While many workers’ compensation industry professionals and regulators focus their time, effort, and resources on claims management, litigation, regulatory initiatives, and the settlement process, many don’t think about what happens after claims settle. When an injured worker settles their case, their life changes dramatically and it can have implications on the many stakeholders involved in the workers’ compensation system.
What Does It Mean to Settle?If an injured worker chooses to settle his or her workers’ compensation case, most often he or she agrees to release the insurance carrier from its responsibility to pay for future medical expenses in exchange for a sum of money, either a lump sum or an annuity. Should the injured worker accept a settlement offer, they are agreeing to close out the case, forgoing any future lifetime benefits. These funds typically represent the future value of ongoing benefits, and usually the cost of ongoing future medical treatment. It is very important for the injured worker to understand what kind of future medical treatment they will need going forward so that they can ensure the settlement funds are enough to cover future medical care. It’s also important to consider how the settlement could interact with other government benefits they could be receiving, including Medicare, Medicaid, social security, and short-term or long term disability. This entire process can be confusing and challenging for an injured worker that is unrepresented, and even a complicated life experience for those injured workers represented by attorneys as well. While the workers’ compensation system was meticulously designed to take care of workers injured on the job, there has not been much insight, research, or thought into the daunting experience injured workers may face at or after settlement, once they leave the workers’ compensation system.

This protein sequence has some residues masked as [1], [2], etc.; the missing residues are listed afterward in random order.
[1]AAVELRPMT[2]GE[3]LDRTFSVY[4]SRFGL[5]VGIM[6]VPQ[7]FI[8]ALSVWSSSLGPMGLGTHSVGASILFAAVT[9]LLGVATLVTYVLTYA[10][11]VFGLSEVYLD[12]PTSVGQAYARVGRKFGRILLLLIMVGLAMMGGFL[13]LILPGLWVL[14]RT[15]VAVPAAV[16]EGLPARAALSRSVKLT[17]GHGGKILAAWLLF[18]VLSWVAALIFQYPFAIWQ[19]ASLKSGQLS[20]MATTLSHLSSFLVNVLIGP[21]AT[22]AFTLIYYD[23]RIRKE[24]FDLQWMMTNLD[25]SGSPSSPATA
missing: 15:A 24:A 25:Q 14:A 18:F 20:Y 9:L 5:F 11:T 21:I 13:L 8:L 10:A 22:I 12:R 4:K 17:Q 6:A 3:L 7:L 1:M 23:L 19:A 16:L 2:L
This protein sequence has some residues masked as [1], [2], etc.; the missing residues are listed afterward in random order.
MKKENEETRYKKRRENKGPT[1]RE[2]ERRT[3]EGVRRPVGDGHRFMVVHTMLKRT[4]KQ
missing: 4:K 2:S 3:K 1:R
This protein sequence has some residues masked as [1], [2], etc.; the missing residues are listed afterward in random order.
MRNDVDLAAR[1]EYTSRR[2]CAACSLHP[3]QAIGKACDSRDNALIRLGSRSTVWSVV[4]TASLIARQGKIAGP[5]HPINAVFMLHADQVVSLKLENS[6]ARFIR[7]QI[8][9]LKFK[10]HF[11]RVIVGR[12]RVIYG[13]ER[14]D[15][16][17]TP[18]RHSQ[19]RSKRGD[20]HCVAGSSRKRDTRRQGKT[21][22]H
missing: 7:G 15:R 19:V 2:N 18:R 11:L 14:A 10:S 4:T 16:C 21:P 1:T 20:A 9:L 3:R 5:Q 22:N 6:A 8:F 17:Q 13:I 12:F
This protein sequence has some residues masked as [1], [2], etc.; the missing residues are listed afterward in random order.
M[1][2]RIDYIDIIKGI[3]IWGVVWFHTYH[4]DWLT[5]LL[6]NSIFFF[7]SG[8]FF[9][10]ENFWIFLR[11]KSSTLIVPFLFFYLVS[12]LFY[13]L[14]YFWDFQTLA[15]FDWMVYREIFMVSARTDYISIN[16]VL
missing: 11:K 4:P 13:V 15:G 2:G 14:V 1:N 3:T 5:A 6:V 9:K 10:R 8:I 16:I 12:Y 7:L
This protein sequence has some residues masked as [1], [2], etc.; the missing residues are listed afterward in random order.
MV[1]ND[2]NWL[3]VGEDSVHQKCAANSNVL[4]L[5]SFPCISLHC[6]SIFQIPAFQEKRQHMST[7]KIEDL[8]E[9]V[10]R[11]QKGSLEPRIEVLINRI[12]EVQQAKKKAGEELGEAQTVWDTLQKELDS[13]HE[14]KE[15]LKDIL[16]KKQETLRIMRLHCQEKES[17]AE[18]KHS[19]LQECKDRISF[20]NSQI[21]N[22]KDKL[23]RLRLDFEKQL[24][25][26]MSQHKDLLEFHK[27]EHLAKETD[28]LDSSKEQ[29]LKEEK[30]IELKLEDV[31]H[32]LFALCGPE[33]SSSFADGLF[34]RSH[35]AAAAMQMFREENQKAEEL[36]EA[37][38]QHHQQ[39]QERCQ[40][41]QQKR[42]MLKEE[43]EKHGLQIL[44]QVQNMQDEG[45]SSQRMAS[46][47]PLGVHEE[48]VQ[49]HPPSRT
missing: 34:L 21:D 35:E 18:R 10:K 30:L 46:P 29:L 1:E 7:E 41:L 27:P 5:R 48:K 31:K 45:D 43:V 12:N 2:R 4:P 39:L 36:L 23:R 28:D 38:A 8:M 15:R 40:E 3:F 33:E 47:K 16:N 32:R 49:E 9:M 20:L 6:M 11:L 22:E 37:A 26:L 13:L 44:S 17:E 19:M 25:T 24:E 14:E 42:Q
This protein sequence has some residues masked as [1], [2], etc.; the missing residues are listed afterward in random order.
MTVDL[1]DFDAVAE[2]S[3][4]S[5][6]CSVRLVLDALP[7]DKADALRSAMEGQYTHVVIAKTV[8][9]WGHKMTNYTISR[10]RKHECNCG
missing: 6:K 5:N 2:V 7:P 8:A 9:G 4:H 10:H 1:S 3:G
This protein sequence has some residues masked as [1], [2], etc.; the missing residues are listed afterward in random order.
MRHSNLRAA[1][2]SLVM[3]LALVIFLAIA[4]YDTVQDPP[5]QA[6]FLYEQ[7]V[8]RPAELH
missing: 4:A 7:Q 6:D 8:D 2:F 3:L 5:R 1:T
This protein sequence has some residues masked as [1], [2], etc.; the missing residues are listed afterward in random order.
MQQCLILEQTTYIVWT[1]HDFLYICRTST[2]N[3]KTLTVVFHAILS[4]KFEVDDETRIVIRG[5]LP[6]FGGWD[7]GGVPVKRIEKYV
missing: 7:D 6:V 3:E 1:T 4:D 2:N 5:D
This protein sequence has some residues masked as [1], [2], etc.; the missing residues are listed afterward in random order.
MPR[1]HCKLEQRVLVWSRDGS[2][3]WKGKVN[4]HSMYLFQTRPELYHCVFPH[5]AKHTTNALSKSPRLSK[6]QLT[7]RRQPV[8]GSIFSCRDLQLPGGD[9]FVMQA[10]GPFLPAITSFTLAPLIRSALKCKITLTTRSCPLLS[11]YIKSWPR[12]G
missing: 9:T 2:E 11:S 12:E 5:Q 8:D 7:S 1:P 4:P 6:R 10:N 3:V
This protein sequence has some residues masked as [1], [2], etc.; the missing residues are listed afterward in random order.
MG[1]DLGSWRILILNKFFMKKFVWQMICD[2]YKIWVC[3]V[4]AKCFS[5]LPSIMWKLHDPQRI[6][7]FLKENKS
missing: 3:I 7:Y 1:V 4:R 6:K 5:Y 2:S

The Benefits of SettlingSettlement can be an appealing option to many injured workers. Settling can mean less restrictive treatment, the freedom to see any doctor, provider, or specialist, and use any pharmacy. If they have been having treatments denied through Utilization Review, settlement represents the opportunity to seek the treatment they would like outside of treatment guidelines. Settlement allows injured workers to get the treatment that they want when they want it without potential denials or hoops to jump through to get approvals. In the workers’ compensation system injured workers are often required to see specific doctors, which could be located miles away. For someone with a significant injury, traveling to and from doctors’ appointments can not only be a challenge, but also exhausting and frustrating. If an injured worker chooses to settle their case, they are able to treat with doctors and providers closer to home and those providers that the injured worker trusts. Settlement can also represent a fresh start for injured workers. They are able to leave the workers’ compensation system, put their injury behind them, and focus on returning to health. They no longer have to attend independent medical examinations or court dates and can concentrate on healing and getting their lives back on track. However, settling a workers’ compensation claim ultimately represents a large future responsibility for the injured worker and a life changing event that will have numerous impacts on their lives well after the settlement occurs.